Sec. Lipids in Cardiovascular Disease
Volume 8 - 2021 | https://doi.org/10.3389/fcvm.2021.789931
Emerging Non-statin Treatment Options for Lowering Low-Density Lipoprotein Cholesterol
- 1Office of Translational Research and Residency Programs, Tabula Rasa HealthCare, Moorestown, NJ, United States
- 2Precision Pharmacotherapy Research and Development Institute, Tabula Rasa HealthCare, Lake Nona, FL, United States
- 3Faculty of Pharmacy, Université de Montréal, Montréal, QC, Canada
Low-density lipoprotein cholesterol (LDL-C) is a modifiable risk factor for the development of atherosclerotic cardiovascular disease. Statins have been the gold standard for managing cholesterol levels and reducing the risks associated with atherosclerotic cardiovascular disease; however, many patients do not achieve their cholesterol goals or are unable to tolerate this drug class due to adverse drug events. Recent studies of non-statin cholesterol lowering drugs (i.e., ezetimibe, PCSK9 inhibitors) have demonstrated cardiovascular benefits; and new drugs [i.e., bempedoic acid (BDA), inclisiran] have produced promising results in pre-clinical and clinical outcome trials. This narrative review aims to discuss the place in therapy of ezetimibe, PCSK9 inhibitors, BDA, and inclisiran and describe their relative pharmacokinetic (PK) profiles, efficacy and safety as monotherapy and combination therapy, and cardiovascular benefit(s) when used for hypercholesterolemia.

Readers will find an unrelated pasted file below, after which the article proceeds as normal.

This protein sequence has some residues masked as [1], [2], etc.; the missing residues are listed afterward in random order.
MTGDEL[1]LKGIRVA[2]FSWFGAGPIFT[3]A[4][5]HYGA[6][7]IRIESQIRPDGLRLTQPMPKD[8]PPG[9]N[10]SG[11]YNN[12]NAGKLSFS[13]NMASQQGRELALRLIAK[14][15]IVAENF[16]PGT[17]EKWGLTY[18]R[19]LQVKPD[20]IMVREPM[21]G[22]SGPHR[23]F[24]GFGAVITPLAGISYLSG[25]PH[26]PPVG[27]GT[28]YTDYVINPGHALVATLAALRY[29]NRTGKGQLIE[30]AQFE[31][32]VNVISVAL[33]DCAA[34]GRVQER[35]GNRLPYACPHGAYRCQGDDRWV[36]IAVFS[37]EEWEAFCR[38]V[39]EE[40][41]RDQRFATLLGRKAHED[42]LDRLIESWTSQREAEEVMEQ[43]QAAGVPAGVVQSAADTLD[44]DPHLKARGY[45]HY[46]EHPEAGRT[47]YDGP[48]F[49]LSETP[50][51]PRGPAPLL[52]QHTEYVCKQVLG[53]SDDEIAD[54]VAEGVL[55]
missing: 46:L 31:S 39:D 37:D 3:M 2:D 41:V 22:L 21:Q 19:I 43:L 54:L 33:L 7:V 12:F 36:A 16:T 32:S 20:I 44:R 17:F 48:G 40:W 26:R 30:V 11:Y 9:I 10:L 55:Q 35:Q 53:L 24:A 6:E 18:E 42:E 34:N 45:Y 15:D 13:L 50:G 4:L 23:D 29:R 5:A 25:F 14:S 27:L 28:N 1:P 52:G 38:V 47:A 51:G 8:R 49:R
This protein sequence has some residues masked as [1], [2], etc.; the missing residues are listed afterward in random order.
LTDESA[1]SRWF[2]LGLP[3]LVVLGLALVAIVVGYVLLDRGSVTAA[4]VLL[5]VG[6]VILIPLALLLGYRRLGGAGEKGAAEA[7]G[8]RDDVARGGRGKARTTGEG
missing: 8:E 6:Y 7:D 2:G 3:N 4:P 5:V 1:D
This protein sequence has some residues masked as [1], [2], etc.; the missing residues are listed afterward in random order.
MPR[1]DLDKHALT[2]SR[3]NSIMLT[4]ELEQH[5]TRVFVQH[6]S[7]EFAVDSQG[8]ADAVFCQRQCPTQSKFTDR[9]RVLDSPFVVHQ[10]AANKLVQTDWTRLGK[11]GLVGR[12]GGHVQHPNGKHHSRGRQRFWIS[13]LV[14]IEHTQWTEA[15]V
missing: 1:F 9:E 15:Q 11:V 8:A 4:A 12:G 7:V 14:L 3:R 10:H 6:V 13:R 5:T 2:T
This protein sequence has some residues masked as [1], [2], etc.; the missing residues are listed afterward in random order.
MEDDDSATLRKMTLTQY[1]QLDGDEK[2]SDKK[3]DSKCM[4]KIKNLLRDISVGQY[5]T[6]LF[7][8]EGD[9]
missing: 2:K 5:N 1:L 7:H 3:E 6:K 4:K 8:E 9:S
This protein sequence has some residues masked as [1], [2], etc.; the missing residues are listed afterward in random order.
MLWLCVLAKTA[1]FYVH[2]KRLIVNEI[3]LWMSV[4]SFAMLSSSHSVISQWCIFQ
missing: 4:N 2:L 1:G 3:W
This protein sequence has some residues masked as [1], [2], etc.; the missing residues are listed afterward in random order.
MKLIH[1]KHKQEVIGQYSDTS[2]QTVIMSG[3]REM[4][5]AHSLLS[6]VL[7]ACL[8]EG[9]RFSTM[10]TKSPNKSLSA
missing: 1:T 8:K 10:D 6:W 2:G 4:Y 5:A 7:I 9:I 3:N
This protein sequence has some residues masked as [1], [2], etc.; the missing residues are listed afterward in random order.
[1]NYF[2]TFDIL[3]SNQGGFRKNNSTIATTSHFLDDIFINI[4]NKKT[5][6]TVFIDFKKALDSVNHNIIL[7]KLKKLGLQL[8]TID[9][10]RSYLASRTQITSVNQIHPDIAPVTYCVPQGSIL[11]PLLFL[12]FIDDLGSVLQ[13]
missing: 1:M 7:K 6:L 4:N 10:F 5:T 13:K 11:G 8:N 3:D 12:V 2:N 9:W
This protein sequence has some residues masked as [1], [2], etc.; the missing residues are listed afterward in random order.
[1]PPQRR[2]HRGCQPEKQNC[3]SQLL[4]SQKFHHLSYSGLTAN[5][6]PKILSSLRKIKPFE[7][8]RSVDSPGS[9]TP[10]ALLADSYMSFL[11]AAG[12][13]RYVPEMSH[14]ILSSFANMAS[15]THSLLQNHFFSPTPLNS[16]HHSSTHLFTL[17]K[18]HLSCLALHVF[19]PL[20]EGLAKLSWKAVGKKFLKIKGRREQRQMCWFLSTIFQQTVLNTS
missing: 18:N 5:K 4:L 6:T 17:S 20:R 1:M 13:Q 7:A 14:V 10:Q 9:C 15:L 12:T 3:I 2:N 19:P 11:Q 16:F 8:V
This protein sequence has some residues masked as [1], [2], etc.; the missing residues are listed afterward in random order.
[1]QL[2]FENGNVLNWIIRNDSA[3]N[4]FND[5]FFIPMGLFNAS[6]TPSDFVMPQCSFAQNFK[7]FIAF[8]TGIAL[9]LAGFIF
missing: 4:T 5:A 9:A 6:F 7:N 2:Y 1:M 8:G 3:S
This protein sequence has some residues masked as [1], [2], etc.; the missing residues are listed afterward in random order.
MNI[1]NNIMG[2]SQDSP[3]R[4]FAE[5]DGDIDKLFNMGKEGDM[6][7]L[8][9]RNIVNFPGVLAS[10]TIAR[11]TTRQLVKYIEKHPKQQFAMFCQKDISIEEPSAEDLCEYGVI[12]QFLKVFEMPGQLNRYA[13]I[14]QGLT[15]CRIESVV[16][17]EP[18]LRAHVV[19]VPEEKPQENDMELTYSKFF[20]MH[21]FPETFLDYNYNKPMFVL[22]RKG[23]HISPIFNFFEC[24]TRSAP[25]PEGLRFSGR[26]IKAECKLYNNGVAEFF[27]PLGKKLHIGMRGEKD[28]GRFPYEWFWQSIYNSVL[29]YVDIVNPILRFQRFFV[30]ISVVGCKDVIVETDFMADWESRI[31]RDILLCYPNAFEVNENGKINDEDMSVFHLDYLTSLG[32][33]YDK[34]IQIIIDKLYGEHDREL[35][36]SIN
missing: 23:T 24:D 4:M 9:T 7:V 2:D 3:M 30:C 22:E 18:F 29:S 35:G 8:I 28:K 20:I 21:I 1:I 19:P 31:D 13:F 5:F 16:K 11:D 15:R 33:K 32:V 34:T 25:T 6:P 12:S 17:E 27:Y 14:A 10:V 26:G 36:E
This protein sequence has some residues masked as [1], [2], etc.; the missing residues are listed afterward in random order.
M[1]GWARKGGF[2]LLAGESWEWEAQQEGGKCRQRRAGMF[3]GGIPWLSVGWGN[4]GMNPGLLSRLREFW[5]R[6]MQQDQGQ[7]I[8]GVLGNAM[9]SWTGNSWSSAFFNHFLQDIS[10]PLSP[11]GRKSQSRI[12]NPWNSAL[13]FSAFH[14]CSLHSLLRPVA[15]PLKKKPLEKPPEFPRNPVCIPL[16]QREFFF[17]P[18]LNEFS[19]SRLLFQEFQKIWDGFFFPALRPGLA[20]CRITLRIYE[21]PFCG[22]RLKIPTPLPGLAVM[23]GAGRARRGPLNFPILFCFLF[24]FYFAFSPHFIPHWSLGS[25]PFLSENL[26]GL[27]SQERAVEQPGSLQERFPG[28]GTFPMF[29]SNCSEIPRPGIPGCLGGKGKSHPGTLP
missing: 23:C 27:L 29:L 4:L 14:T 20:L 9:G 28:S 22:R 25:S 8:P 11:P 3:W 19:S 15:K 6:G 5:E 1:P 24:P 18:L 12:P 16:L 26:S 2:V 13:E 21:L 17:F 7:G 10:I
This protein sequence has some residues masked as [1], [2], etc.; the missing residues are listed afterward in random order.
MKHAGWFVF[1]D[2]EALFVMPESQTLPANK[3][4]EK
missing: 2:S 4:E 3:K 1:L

Management of cholesterol, particularly low-density lipoprotein cholesterol (LDL-C) reduction, has been cited as one of the most reliable and achievable modifiable risk factors to reduce morbidity and mortality related to cardiovascular disease (CVD) (1). Together with lifestyle interventions (e.g., diet, exercise), HMG-CoA reductase inhibitors, commonly referred to as “statins”, are the gold standard for the management of cholesterol. Despite the efficacy and the widespread use of statins (2), patients are often not adherent to therapy and may discontinue these drugs due to statin-associated muscle symptoms (SAMSs) or fear of other adverse drug effects (ADEs) (1). One such ADE includes new-onset diabetes mellitus. Data currently suggests a 10–45% increase in risk of new-onset diabetes mellitus in statin users vs. non-statin users (3). Adverse drug effects like these and others (e.g., neurocognitive effects) are one of the drivers for the development of newer non-statin cholesterol-lowering medications.